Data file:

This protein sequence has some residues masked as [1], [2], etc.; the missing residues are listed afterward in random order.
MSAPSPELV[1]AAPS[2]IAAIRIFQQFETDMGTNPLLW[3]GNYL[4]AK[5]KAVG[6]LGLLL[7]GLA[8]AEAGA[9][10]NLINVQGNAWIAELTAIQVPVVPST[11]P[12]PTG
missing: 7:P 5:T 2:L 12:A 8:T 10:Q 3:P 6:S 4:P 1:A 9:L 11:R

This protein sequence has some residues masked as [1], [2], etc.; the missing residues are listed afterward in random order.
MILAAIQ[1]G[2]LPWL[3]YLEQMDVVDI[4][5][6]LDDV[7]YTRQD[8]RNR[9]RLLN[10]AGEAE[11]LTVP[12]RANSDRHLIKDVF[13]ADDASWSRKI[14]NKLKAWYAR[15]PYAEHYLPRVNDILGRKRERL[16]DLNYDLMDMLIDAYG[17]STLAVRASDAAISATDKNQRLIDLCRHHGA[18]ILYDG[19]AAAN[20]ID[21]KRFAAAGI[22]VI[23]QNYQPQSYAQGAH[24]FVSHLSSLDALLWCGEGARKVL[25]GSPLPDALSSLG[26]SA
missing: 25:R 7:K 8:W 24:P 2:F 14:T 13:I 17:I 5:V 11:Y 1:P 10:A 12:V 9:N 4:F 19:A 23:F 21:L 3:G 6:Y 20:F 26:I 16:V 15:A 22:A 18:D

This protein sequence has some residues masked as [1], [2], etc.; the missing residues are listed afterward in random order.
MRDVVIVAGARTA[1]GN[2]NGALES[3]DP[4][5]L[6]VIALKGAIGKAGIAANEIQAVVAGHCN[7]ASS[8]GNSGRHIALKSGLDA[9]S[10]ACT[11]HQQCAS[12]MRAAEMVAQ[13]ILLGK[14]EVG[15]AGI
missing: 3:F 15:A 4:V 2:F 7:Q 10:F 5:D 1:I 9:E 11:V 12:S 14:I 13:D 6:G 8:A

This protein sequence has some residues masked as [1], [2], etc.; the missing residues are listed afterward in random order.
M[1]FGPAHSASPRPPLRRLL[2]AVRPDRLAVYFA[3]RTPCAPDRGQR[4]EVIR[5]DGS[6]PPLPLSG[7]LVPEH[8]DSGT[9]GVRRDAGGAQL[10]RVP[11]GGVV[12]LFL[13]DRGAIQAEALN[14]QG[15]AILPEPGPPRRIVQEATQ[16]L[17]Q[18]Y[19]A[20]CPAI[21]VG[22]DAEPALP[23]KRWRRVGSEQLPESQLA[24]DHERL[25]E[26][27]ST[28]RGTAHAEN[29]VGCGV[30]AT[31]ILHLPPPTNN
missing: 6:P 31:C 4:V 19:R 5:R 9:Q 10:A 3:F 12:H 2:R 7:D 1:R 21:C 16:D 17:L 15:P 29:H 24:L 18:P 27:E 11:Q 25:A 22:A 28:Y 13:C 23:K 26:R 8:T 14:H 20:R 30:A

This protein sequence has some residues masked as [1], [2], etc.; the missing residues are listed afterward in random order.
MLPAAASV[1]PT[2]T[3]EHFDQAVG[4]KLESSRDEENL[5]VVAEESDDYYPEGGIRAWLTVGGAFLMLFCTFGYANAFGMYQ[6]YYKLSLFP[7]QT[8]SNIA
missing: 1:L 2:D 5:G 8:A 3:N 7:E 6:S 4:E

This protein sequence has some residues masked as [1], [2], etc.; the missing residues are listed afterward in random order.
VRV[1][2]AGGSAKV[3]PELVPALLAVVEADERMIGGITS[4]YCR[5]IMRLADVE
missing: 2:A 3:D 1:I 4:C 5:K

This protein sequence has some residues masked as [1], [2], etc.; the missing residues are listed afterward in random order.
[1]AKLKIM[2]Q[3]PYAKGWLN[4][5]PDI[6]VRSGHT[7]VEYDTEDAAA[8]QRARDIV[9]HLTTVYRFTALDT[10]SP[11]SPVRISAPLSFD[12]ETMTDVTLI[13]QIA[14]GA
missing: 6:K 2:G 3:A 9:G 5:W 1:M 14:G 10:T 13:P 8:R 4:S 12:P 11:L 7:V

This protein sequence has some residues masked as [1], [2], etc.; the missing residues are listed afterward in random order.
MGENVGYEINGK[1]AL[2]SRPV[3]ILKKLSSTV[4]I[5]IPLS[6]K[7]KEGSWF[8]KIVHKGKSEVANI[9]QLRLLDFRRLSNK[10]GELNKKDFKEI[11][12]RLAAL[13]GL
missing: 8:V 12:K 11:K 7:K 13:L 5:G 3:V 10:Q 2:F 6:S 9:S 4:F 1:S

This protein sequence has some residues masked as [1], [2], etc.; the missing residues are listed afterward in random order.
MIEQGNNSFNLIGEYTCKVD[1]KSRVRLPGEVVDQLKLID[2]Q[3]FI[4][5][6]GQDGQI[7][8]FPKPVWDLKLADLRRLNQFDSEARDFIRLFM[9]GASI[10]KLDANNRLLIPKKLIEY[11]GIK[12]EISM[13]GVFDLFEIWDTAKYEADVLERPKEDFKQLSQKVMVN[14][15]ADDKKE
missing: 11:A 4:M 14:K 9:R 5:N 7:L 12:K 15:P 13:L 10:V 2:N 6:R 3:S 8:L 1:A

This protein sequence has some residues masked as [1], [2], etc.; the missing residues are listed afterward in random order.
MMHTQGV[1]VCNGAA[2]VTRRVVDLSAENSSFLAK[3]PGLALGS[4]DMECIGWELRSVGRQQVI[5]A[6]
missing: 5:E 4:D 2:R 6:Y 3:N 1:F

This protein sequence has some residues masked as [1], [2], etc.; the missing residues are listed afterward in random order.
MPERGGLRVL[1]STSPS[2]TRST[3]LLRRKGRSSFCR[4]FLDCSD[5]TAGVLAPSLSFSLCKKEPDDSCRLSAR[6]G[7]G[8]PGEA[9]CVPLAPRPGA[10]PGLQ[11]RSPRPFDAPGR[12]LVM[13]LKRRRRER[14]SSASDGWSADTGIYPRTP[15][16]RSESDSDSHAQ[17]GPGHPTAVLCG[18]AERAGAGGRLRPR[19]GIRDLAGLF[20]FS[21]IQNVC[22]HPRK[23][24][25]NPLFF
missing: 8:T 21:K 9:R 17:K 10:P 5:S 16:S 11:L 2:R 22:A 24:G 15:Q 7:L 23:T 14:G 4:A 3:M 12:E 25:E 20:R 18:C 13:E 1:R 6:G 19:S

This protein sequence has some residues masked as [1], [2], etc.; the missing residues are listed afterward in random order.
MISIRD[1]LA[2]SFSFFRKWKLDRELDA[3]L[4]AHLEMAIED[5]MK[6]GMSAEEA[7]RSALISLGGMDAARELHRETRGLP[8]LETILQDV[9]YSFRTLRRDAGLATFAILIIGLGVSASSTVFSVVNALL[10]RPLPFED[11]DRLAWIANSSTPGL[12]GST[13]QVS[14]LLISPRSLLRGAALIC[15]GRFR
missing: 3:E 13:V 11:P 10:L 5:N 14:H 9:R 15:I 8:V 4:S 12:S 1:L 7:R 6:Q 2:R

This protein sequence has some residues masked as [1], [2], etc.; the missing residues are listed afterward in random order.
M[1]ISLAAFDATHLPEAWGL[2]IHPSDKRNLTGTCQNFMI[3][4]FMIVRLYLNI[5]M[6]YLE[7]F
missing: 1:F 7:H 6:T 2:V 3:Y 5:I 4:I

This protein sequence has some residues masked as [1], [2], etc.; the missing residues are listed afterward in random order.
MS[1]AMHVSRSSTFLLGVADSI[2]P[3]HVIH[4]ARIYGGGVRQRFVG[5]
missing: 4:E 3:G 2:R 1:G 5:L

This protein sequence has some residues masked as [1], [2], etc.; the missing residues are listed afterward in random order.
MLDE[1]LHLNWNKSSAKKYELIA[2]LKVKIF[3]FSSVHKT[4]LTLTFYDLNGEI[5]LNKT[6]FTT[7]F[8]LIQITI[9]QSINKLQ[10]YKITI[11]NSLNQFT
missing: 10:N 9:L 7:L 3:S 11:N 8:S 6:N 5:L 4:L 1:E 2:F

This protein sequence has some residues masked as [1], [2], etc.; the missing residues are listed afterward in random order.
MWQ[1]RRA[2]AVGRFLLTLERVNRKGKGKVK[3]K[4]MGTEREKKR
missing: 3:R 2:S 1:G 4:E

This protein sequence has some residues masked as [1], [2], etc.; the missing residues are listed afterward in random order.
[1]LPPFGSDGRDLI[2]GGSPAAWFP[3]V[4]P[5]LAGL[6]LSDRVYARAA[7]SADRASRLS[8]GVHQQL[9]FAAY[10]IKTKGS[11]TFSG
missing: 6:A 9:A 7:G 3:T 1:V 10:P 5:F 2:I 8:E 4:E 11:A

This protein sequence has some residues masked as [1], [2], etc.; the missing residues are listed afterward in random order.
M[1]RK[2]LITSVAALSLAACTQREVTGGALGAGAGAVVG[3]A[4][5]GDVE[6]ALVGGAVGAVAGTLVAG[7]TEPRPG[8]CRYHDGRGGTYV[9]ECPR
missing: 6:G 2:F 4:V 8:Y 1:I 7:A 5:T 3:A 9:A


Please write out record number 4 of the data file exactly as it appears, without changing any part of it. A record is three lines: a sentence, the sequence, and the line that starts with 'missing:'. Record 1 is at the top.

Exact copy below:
This protein sequence has some residues masked as [1], [2], etc.; the missing residues are listed afterward in random order.
M[1]FGPAHSASPRPPLRRLL[2]AVRPDRLAVYFA[3]RTPCAPDRGQR[4]EVIR[5]DGS[6]PPLPLSG[7]LVPEH[8]DSGT[9]GVRRDAGGAQL[10]RVP[11]GGVV[12]LFL[13]DRGAIQAEALN[14]QG[15]AILPEPGPPRRIVQEATQ[16]L[17]Q[18]Y[19]A[20]CPAI[21]VG[22]DAEPALP[23]KRWRRVGSEQLPESQLA[24]DHERL[25]E[26][27]ST[28]RGTAHAEN[29]VGCGV[30]AT[31]ILHLPPPTNN
missing: 6:P 31:C 4:V 19:R 5:R 9:Q 10:A 3:F 12:H 2:R 7:D 1:R 21:C 16:D 17:L 15:P 29:H 24:L 18:P 27:E 11:Q 25:A 22:A 28:Y 13:C 23:K 26:R 8:T 14:H 20:R 30:A